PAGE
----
TAMPA, Fla. — For millions of families, buying a live Christmas tree is an annual tradition.
"We are from up north and we just love that smell of the Christmas tree and the experience of having a live tree in our house," Maureen Smith said.
But when you pick out your tree this year, the price tag might look a little different.
"They're getting more expensive, and that's due to a lot of different reasons. Freight, the lack of help in the fields, these guys are begging for help, and they just can't get it," said Ed Gallio, the owner of Tampa's Gallio Family Christmas Trees.
Between 25-30 million real Christmas trees are sold each year in the U.S., but with soaring costs of things like gas and fertilizer, growers are having to raise their prices to keep up, taking a major toll on the bottom line.
Gallio says it's not just the trees that are getting more expensive — it's his entire operation.
"You see the set up we have here — I store this stuff every year. I take it out, I paint it up, and just the difference between last year and this year, a gallon of paint has gone up $25 a gallon," he said.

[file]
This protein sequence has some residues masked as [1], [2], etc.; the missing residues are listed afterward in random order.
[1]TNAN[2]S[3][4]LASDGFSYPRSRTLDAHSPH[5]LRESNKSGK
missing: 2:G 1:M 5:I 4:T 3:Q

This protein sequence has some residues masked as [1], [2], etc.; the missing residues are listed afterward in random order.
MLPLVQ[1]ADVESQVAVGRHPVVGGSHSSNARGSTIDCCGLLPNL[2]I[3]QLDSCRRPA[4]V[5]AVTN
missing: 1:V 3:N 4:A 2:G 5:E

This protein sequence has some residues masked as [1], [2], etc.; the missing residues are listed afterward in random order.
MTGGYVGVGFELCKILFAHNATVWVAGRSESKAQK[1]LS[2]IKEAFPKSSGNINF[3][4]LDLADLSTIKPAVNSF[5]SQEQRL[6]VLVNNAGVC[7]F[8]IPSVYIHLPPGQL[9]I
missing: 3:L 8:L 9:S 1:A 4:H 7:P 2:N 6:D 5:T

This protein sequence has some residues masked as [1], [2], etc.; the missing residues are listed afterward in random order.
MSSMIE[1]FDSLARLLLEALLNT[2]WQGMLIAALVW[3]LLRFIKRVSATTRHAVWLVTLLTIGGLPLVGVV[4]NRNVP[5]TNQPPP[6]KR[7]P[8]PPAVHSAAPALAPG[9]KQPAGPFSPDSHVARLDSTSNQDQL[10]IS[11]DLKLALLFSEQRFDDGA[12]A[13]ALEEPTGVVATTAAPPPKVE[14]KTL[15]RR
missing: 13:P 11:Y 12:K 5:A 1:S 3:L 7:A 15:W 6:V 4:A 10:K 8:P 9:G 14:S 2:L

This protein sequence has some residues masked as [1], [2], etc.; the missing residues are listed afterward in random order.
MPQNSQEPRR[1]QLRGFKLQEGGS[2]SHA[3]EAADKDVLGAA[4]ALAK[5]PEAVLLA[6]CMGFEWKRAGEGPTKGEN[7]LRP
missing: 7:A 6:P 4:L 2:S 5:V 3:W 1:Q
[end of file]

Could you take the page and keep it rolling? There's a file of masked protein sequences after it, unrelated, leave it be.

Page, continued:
Like many Christmas tree sellers, Gallio is trying to absorb as much of the costs as he can but prices are still going up.
"From last year to this year, we've gone up, like, $5 on our smaller trees. We had to go up a little more on the larger trees because they've gone up so much in price," he said.
According to the National Christmas Tree Association, prices have increased between 5%-20% as compared to last year.
"We're trying our best not to go up on the prices. We're trying to absorb it. South Tampa is a working man's part of town, and I look at these people every day because I live here, and I try to be fair in the pricing," Gallio said.
Despite rising prices, customers are still showing up looking for the real deal.
"We just all enjoy decorating our Christmas tree with music, and do what everyone else does to enjoy the spirit of the Lord and Christmas," Smith said.
For Gallio, he says choosing a real tree over an artificial one is not just about the tree, but the experience.
"It's all about the atmosphere, and I mean, with a fake tree you go to one of the box stores, one of the big stores, buy it in a box and bring it home. That's it. There's no hoopla, and we're trying to keep the hoopla in there," Gallio said.